Gerundial and infinitival uses with 'aim'!

I happened to speak: Most policies framed by the government aim at improving the general welfare of people. Now this policy, adopted as a long term measure, aims to train the people, by and by, towards a digital economy.

One of my friends who listened to the talk asked me privately: Why did you use both a gerund and an infinitive after the verb ‘aim’? I answered: In the first sentence I was referring to the general policies while in the second I was referring to a particular one which we know.

Now, forum members, do you agree with me? If not, please explain why. I’d like comments from non native as well as native users of English.

I would suggest - ‘aim at’ + gerund suggests very much the idea of targeting as in - The Government is aiming at reducing the number of cycle road deaths by introducing more cycle lanes. This obviously is a continuation of the idea of shooting at a target as in - The gunman aimed his gun at the police officer.

‘Aim to’ +infinitive conveys more the idea of intention as in - The management at this hotel aim to please their clients in every possible way.

Is it that the gerund suggests a future (time-consuming) goal and the infinitive an immediate goal? I admit that this aspect of grammar, for me, is a hard nut to crack.

I think that ‘aim at’ with the gerund is mostly linked with its actual meaning rather than its grammatical function.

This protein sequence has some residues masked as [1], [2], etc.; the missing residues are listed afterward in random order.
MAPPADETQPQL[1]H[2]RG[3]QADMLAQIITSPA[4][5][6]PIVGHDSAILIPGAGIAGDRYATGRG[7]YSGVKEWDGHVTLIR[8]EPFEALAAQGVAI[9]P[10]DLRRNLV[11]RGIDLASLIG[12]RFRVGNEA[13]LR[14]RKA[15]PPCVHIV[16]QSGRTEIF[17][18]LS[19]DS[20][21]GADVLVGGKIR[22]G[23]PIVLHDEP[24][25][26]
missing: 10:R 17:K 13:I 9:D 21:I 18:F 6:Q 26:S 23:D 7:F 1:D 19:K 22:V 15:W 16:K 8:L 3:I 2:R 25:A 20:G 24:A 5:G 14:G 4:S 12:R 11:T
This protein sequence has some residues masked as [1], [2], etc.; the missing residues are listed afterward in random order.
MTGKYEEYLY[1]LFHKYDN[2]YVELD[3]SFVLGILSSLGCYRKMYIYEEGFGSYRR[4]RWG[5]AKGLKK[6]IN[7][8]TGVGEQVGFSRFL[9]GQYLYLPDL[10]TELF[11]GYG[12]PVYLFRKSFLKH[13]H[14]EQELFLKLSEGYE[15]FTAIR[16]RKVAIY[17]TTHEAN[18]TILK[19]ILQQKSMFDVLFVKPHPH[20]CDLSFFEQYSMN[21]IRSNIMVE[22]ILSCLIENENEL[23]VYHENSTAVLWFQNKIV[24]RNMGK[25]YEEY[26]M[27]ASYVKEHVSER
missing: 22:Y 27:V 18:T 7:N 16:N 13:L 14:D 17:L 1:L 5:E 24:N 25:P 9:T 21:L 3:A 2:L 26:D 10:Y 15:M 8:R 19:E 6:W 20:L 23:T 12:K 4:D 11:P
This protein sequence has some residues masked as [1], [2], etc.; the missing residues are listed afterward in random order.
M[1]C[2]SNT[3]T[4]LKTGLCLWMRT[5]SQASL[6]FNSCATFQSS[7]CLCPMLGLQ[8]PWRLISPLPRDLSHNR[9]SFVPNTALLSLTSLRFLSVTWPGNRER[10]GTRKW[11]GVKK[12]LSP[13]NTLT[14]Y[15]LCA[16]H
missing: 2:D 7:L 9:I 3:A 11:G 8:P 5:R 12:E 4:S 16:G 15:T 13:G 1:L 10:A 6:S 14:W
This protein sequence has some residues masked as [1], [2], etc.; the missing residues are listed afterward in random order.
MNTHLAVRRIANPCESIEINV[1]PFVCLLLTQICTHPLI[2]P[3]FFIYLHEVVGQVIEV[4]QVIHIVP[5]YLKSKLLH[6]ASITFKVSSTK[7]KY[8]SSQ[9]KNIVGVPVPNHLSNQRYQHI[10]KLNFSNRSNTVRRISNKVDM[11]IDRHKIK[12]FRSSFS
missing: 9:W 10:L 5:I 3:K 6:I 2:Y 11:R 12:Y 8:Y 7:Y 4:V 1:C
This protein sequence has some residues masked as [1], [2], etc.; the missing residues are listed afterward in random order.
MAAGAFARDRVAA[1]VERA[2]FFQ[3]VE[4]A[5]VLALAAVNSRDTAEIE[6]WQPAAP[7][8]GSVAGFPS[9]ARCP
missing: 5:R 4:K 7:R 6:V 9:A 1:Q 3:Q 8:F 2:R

The grammar teacher wrote down the words with mistakes from her essay. Checking the essay she aims at correcting mistakes. (She knows that mistakes exist, and her target to correct them.)
She is checking every essay to correct the mistakes. ( I mean intention, so I can use infinitive. I dont know if there are any mistakes or not.)

Is this right?

Alan, as I rely on your concept of ‘target’ and ‘intention’ and look back at my own sentences, I find them to be conveying my idea correctly. So, would you support this contention?

I may offer my view thus:

The teacher checks all the essays usually because she aims at correcting mistakes. (target)

The teacher may not check all the essays now because she does not aim to correct each one of them. (intention)

This was the sentence which, if my memory serves me right, our teacher wrote on the blackboard to explain the difference in the 1950s. Any comments?